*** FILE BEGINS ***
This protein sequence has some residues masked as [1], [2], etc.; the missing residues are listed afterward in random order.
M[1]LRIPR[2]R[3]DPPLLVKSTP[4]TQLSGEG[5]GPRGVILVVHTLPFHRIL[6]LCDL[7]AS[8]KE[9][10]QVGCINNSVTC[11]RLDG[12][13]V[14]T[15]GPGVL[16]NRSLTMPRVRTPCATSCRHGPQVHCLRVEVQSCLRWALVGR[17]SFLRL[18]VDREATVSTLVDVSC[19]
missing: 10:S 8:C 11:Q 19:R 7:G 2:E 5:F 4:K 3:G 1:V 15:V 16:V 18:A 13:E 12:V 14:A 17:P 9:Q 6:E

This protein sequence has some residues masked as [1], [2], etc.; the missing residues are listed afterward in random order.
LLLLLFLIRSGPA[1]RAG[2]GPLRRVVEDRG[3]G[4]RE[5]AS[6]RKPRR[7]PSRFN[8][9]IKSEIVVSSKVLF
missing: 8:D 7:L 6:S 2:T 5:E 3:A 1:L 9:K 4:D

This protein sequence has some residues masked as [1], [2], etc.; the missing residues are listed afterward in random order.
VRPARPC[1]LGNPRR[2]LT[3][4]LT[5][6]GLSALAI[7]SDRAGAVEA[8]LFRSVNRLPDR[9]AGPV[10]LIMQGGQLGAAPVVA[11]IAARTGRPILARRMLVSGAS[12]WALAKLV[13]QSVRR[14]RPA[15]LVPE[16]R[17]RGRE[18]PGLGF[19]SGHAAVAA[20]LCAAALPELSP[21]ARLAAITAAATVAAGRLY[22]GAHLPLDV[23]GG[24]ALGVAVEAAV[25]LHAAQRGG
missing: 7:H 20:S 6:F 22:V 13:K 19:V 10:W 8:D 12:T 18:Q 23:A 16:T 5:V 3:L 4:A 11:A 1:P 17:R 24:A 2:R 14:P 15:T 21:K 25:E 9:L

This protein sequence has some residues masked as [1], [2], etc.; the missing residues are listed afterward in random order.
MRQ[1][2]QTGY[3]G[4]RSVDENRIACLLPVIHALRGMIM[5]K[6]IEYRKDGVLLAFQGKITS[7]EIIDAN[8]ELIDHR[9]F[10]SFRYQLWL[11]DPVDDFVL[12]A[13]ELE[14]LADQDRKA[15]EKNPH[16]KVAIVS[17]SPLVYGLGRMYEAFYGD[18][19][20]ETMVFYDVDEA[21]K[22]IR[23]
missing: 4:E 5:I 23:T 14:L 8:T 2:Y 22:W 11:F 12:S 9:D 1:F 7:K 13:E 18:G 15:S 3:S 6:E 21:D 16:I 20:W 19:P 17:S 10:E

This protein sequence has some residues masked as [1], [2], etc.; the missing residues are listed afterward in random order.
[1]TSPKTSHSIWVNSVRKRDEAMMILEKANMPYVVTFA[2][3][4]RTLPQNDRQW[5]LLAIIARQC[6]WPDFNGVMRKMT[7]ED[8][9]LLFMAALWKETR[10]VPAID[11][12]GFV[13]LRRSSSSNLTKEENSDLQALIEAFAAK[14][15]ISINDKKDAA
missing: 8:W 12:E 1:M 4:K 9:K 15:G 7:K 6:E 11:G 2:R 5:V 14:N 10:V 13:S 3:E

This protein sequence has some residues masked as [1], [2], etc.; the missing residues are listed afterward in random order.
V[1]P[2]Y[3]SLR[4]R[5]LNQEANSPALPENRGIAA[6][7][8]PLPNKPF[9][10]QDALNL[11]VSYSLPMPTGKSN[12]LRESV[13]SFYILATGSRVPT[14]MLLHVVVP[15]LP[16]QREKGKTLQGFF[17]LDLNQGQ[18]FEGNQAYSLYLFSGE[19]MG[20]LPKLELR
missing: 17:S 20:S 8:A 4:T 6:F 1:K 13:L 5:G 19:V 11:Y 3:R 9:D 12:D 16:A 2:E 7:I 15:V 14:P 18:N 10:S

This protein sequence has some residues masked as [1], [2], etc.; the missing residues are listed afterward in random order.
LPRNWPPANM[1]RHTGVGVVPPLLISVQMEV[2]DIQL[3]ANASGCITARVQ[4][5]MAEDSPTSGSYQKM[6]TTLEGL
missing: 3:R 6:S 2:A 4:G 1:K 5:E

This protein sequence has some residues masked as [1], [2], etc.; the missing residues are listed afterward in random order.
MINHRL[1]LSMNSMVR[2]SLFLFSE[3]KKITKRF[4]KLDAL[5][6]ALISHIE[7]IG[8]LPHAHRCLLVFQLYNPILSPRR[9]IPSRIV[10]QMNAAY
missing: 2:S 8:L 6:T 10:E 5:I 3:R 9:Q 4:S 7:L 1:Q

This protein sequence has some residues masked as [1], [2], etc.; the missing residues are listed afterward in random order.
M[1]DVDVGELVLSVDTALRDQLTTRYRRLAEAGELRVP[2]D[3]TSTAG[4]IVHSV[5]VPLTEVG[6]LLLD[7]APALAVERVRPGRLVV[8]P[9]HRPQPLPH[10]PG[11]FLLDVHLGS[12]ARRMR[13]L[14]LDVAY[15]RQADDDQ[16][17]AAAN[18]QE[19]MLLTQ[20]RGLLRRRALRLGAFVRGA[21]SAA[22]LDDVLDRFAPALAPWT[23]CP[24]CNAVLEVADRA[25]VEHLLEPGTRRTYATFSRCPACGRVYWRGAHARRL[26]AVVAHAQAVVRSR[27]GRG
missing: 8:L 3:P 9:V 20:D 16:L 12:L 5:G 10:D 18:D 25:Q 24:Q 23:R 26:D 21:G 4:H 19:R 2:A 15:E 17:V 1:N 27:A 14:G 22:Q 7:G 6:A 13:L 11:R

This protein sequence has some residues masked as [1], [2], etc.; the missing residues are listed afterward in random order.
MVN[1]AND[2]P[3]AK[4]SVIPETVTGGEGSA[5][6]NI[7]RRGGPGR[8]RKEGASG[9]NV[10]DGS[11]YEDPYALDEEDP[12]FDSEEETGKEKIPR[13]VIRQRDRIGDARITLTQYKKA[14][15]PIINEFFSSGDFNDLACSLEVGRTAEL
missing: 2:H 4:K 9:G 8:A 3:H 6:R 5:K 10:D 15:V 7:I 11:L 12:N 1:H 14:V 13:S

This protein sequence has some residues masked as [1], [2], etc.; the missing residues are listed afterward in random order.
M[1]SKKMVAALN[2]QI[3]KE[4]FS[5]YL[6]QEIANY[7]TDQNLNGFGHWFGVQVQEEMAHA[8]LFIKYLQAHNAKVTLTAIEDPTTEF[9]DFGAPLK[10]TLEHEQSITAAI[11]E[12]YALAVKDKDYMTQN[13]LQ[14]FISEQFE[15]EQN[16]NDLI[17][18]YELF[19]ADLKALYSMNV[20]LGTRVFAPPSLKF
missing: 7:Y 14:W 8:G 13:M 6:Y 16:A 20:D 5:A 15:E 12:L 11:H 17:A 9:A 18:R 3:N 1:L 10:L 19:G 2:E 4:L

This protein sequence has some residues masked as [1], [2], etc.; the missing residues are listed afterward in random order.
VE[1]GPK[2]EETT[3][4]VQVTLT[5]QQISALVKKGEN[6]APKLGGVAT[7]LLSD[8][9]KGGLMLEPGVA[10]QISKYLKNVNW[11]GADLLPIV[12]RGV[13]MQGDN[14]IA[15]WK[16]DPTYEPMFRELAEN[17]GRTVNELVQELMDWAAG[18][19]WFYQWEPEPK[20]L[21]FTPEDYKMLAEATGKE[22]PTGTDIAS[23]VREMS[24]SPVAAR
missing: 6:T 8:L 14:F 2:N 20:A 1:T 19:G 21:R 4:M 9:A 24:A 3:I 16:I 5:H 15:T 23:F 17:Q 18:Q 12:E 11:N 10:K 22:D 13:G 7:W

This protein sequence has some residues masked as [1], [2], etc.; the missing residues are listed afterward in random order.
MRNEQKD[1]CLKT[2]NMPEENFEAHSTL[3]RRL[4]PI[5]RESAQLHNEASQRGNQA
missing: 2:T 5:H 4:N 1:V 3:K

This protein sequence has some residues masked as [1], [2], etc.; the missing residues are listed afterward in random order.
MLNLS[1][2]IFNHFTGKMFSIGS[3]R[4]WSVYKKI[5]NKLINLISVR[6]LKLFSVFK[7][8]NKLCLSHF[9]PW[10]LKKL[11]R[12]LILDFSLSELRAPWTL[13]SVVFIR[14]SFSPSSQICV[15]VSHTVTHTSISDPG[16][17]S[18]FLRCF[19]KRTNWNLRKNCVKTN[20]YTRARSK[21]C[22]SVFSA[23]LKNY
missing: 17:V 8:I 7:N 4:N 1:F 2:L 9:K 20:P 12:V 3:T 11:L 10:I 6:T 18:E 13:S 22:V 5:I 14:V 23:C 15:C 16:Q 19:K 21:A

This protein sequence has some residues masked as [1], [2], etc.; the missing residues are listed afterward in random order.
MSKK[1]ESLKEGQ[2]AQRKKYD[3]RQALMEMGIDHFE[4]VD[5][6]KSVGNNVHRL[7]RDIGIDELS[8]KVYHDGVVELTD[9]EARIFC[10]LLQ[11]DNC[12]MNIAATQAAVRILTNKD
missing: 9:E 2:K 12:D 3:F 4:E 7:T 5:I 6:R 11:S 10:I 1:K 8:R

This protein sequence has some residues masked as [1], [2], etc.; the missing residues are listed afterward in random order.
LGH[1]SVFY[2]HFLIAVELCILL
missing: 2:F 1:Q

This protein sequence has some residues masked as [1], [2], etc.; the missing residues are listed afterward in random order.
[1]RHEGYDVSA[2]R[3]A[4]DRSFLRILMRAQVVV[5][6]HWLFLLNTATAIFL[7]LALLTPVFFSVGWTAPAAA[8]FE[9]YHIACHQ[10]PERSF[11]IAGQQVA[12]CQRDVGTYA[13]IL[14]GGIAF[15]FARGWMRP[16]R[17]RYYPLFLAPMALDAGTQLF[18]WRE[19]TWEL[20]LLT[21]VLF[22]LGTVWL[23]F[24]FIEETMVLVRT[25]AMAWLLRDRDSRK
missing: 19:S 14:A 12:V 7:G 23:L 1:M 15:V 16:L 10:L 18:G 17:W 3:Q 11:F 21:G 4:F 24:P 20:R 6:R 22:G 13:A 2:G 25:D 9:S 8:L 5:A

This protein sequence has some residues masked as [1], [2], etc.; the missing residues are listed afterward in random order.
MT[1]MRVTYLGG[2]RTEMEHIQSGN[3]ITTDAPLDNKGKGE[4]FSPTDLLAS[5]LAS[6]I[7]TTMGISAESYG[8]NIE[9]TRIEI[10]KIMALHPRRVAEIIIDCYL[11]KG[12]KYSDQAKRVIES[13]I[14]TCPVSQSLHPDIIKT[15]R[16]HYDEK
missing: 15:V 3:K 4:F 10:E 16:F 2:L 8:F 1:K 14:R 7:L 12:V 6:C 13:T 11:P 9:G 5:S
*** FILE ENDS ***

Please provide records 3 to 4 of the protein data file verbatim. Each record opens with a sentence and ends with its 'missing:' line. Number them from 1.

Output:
This protein sequence has some residues masked as [1], [2], etc.; the missing residues are listed afterward in random order.
VRPARPC[1]LGNPRR[2]LT[3][4]LT[5][6]GLSALAI[7]SDRAGAVEA[8]LFRSVNRLPDR[9]AGPV[10]LIMQGGQLGAAPVVA[11]IAARTGRPILARRMLVSGAS[12]WALAKLV[13]QSVRR[14]RPA[15]LVPE[16]R[17]RGRE[18]PGLGF[19]SGHAAVAA[20]LCAAALPELSP[21]ARLAAITAAATVAAGRLY[22]GAHLPLDV[23]GG[24]ALGVAVEAAV[25]LHAAQRGG
missing: 7:H 20:S 6:F 22:V 13:K 19:V 10:W 8:D 12:T 18:Q 23:A 16:T 5:V 3:L 4:A 11:A 1:P 17:R 24:A 2:R 14:P 15:T 21:K 25:E 9:L

This protein sequence has some residues masked as [1], [2], etc.; the missing residues are listed afterward in random order.
MRQ[1][2]QTGY[3]G[4]RSVDENRIACLLPVIHALRGMIM[5]K[6]IEYRKDGVLLAFQGKITS[7]EIIDAN[8]ELIDHR[9]F[10]SFRYQLWL[11]DPVDDFVL[12]A[13]ELE[14]LADQDRKA[15]EKNPH[16]KVAIVS[17]SPLVYGLGRMYEAFYGD[18][19][20]ETMVFYDVDEA[21]K[22]IR[23]
missing: 4:E 5:I 23:T 14:L 8:T 2:Y 22:W 11:F 12:S 9:D 1:F 7:K 13:E 18:G 15:S 3:S 6:E 21:D 16:I 20:W 19:P 17:S 10:E